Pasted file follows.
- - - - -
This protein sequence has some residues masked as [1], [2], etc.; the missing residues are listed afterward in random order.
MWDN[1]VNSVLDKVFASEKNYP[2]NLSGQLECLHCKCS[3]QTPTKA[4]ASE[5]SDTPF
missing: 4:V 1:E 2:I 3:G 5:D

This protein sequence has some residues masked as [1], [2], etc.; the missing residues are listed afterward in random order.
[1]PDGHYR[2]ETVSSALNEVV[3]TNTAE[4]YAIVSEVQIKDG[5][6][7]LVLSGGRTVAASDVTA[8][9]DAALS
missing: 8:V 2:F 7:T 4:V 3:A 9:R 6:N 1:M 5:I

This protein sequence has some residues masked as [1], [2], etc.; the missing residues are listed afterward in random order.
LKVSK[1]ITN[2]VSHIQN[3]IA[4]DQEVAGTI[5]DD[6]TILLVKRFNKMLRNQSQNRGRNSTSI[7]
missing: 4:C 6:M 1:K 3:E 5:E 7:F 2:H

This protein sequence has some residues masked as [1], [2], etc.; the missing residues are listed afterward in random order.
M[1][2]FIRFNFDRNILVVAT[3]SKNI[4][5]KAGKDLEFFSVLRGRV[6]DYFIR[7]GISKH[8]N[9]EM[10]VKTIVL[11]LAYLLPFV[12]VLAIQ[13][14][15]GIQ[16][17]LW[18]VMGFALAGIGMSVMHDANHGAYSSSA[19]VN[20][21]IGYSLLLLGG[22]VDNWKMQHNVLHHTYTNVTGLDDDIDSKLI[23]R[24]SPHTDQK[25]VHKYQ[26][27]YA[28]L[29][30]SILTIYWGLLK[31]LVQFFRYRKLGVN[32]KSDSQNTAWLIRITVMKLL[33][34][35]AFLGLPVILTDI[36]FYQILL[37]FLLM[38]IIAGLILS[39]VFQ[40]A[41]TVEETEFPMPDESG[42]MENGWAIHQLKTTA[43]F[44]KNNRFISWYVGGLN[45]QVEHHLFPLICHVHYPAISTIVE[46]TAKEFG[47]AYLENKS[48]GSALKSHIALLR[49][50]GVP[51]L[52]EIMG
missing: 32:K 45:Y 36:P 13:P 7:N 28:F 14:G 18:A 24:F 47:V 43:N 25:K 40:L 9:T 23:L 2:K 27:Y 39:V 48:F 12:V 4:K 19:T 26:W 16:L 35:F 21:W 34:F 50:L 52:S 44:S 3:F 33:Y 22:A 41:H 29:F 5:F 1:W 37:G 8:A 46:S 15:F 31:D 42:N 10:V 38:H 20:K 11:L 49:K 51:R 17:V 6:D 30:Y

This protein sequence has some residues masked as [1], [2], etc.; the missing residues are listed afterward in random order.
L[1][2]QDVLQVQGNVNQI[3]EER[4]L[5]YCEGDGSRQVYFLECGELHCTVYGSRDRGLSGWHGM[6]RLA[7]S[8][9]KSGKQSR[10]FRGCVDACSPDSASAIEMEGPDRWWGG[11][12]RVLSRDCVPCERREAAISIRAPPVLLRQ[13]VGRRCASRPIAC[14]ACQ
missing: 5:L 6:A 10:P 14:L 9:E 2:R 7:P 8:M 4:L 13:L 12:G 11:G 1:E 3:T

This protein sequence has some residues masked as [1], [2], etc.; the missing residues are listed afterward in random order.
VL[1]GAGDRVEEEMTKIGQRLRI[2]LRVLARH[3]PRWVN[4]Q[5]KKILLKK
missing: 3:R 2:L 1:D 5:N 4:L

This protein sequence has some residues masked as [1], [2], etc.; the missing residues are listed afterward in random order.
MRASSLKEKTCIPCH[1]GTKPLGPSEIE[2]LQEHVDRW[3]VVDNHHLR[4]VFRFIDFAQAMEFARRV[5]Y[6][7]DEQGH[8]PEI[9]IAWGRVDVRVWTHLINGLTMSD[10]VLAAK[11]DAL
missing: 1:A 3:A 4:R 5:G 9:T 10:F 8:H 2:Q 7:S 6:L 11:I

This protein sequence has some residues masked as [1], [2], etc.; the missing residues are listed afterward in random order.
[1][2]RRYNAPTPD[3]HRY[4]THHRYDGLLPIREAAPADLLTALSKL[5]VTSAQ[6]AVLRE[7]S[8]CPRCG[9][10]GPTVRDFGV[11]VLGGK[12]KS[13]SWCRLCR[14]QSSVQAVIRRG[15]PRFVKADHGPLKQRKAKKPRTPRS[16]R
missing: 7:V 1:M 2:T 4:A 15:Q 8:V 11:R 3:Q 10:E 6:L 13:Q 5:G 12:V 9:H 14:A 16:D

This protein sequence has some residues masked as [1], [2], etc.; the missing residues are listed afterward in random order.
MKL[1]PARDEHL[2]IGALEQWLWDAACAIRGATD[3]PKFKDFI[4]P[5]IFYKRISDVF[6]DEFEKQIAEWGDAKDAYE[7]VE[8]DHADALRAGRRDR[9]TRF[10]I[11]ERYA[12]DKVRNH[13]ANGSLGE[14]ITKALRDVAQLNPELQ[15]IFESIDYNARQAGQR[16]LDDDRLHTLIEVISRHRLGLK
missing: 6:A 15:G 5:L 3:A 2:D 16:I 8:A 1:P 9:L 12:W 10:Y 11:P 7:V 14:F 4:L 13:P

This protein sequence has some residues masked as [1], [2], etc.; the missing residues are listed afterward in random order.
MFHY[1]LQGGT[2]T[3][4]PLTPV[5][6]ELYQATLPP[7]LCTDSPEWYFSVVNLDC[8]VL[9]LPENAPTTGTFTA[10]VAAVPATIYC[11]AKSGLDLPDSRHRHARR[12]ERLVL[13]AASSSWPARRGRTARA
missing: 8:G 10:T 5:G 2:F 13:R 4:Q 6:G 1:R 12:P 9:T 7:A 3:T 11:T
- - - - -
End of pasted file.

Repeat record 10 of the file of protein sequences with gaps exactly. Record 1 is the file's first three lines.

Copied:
This protein sequence has some residues masked as [1], [2], etc.; the missing residues are listed afterward in random order.
MFHY[1]LQGGT[2]T[3][4]PLTPV[5][6]ELYQATLPP[7]LCTDSPEWYFSVVNLDC[8]VL[9]LPENAPTTGTFTA[10]VAAVPATIYC[11]AKSGLDLPDSRHRHARR[12]ERLVL[13]AASSSWPARRGRTARA
missing: 8:G 10:T 5:G 2:F 13:R 4:Q 6:G 1:R 12:P 9:T 7:A 3:T 11:T